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Welcome to December

Posted on November 29, 2022

We’ve made it to the end of the year! In many ways, the last month of the year is the busiest month. Three major holidays are celebrated in December:

  • Hanukkah
  • Christmas
  • Kwanzaa


This year, Hanukkah begins on Sunday, December 18 at sundown. Hanukkah (also spelled “Chanukah”) is an eight-day winter “festival of lights” that begins each year on the 25th day of the Jewish month of Kislev. Because the Hebrew calendar differs from the Gregorian calendar, Hanukkah may occur anytime from late November to late December.

The festival celebrates the triumph of light over darkness and of spirituality over materiality.  The central feature of the observance is the nightly lighting of the Chanukiah or menorah, an eight-branched candelabra.

Christmas Day

December 25 is Christmas Day. It is a Christian holiday that is also celebrated by non-religious people and those of different faiths as a cultural event. Christmas is a public holiday in most countries. One of the most popular Christmas customs is gift-giving.

Some Christians like the Puritans didn’t celebrate Christmas at all. In fact, Christmas was illegal in Massachusetts between 1659 and 1681. It did not become an official Massachusetts holiday until 1856. It became a US holiday in 1870.

It is a Massachusetts ‘blue laws’ holiday meaning that most businesses cannot open on that day without permission from the local chief of police.


December 26 to January 1 marks Kwanzaa, an annual celebration of African family and social values. Kwanzaa began in 1966. Although Kwanzaa is primarily an African American holiday, it is also celebrated outside the United States, including in countries where there are large numbers of descendants of Africans. From the beginning it has been viewed as a non-political and non-religious holiday.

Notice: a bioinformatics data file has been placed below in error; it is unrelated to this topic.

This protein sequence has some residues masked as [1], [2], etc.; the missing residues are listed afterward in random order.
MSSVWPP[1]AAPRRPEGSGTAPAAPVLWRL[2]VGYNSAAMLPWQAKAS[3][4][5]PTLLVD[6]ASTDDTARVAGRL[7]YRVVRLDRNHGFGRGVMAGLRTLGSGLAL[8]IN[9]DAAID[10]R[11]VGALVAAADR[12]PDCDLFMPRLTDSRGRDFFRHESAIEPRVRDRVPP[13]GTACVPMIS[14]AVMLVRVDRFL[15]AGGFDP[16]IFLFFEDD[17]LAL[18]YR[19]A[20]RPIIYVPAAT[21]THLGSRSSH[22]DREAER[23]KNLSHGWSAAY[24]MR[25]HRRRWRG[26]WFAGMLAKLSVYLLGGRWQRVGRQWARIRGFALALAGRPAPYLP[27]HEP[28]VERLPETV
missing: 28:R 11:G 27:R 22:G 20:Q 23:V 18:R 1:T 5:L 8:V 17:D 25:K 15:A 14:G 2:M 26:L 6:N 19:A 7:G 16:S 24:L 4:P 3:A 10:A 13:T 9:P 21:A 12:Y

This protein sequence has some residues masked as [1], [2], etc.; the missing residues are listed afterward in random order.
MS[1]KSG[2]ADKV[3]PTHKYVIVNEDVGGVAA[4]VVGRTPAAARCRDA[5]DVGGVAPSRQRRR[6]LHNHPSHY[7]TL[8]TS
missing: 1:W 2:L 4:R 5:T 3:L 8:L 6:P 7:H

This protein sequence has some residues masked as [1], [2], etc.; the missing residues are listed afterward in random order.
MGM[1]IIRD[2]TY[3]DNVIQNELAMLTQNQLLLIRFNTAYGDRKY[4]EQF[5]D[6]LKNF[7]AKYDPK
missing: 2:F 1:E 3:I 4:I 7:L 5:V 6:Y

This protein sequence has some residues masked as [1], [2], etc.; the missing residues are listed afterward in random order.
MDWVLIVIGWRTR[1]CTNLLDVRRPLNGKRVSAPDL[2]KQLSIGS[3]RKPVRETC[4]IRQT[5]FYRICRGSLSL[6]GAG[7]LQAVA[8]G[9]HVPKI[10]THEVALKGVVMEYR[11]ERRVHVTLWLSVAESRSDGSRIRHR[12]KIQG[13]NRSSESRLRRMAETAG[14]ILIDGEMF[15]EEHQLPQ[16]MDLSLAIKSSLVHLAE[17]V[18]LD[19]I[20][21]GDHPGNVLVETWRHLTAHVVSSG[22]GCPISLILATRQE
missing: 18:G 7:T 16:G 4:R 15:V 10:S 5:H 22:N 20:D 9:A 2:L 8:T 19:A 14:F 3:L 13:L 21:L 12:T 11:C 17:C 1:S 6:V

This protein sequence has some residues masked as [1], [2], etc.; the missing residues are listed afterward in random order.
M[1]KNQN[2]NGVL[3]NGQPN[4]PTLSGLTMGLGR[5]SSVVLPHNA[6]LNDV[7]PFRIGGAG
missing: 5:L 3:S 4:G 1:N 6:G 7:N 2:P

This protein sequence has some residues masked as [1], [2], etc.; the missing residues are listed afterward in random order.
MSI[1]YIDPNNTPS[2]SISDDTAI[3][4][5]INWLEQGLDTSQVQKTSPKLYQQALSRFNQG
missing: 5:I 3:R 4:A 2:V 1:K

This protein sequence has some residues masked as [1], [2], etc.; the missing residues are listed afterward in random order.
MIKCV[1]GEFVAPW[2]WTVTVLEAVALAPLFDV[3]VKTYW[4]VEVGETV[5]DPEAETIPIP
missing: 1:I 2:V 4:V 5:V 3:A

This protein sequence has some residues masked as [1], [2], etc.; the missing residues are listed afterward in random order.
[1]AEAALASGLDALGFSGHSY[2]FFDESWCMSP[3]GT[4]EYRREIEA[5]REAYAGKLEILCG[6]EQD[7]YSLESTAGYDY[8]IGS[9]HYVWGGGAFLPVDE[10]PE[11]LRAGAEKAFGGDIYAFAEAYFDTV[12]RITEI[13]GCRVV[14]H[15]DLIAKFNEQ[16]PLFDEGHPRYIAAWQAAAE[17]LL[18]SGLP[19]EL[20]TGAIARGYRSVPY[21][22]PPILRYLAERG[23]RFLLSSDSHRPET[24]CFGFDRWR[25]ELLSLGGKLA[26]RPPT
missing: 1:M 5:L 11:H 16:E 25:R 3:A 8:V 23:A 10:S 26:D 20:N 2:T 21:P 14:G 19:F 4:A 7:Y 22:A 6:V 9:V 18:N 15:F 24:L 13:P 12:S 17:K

Each of the days of the celebration is dedicated to one of the seven principles of Kwanzaa: unity, self-determination, collective responsibility, cooperative economics, purpose, creativity, and faith.  On each day the family comes together to light one of the candles in the kinara, or candleholder, and to discuss the principle for the day.

Religious accommodations

Employees may request time off for religious-based reasons to celebrate Hanukkah or Christmas. According to Massachusetts law, an employee may seek accommodation from a company to practice his or her faith.

December Weeklong Observances

Before your company gets too wrapped up in any religious or cultural celebrations, don’t forget to remind your employees about National Handwashing Awareness Week and National Influenza Vaccination Week.  Both are observed during the week beginning December 5 this year.

Other December highlights:

December 21 is the Winter Solstice—the astronomical first day of winter in the Northern Hemisphere and first day of summer in the Southern Hemisphere. In terms of daylight, the winter solstice is the shortest day of the year.

December 26: also marks National Whiners Day, recognized since 1986. Oh, that whining could be constrained to just one day a year!

Happy New Year!